Useful StuffThere is a real live actual cobblers (Timpsons) and a real live actual framers (Covered Arts), as well as a small proper florist (The Garden) which sells different varieties of potatoes and seasonal blooms.
Frivolous StuffYou won't want to miss the Cake Shop. Large and small cakes in the shape of ski-slopes, sky-dives, models of famous Oxford buildings and yet more. You can commission a special cake, or buy speciality supplies here to make your own.
GiftsA good place to come to buy trinkets: scarves, bags, china, silly T-shirts, chocolates, shoes, soap and jewellery are all available here at prices which are often actually fairly reasonable. The range is enormous - from exquisite, pricey hand-tooled leather satchels to sequinned hippy shoulder-sacks - there's something to suit all tastes and purses.
Especially at Christmas, the racks of carcases displayed outside the several butchers' shops in the market provide one of the most striking images to carry away from Oxford. If you're a cook this is definitely the place to come: you can get a jointed rabbit for a fiver, quail, pigeon, good soup bones, fresh sausages in dozens of different flavours and proper preparation to your specifications. The steak will cost slightly more than Tesco's, but the flavour will be incomparably better. It's all about the treatment and storage.
It's also a good place to buy meat if you care about food ethics. In the Covered Market all the butchers tend to know where their meat comes from and it's often local. When the deer are culled in Wytham Woods, for example, the venison is often sold at the market. Fellers specialise in organic meat and poultry and have phenomenal queues every Christmas Eve: it's worth booking your collection a day or so earlier.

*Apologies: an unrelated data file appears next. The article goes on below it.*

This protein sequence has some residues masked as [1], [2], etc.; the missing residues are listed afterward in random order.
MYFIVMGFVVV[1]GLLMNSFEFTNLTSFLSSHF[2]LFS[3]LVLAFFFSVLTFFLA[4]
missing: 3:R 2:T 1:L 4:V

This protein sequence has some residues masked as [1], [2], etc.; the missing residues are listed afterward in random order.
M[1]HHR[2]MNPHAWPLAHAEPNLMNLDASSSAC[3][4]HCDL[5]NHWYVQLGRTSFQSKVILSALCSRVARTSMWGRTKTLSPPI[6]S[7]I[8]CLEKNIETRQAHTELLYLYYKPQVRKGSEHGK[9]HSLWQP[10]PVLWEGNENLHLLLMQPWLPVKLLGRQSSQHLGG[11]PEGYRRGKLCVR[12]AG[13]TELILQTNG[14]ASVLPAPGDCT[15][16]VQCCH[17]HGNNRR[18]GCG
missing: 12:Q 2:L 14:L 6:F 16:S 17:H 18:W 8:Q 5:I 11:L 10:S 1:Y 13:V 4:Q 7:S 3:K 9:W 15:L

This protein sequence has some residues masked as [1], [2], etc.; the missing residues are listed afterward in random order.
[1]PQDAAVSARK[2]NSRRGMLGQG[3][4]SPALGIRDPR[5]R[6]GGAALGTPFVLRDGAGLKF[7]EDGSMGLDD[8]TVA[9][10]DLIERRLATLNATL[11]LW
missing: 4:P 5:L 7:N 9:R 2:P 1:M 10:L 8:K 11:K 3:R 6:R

One of the most striking displays is that of Hayman's fish counter: many, many varieties of fresh fish gleaming on beds of crushed ice. Hayman's also supplies SooShe across the aisle with their fresh sushi fish.
Hayman's says: "All produce sold at the Fish Market is sourced from fishermen who use sustainable methods that can be maintained indefinitely without reducing the target species' ability to maintain its population and without adversely impacting on other species within the ecosystem by removing their food source, accidentally killing them, or damaging their physical environment." Source : http://www.fishmarketoxford.com/
However, no MSC labelling is yet evident, and the staff tend to look at you blankly or talk evasively about the issue when you ask them directly. The salmon is farmed and the tuna is yellowfin. If you know anything about the issues involved you may feel that those facts belie their claim it's "all sustainable". It's a personal choice, but without evidence from a trusted labelling system such as the MSC I personally wouldn't buy it. Overfishing: why should I care?
TeaThere are two places to buy fine teas in the market: Whittard's and Cardew's. My personal favourite is the little, stacked, angular Cardew's with the bins of coffee beans and delicious smell of orange pekoe and Earl Grey, but Whittard's often has cute china and is worth a look.
Ben's Cookies and the Alpha Bar are two great places to go for lunch on the move - the latter for enormous salads, too delicious probably to be all that healthy, and the former for big, sticky, unashamedly sinful cookies in a wide variety of flavours.
The Oxford Cheese Company has a vast range of properly cared-for cheese and is well worth a visit. If you are limited by calories or cholesterol, you deserve better than supermarket cheese.
Ricardo's do excellent baguettes and will fill jacket potatoes with any desired filling. They are also likely to remember your face and offer you your usual. Which can be nice, if you're in the mood.
Brown's looks like a bog-standard greasy spoon from the outside but actually does a lot of surprising extras such as moussaka and Spanish pastries, and very good coffee.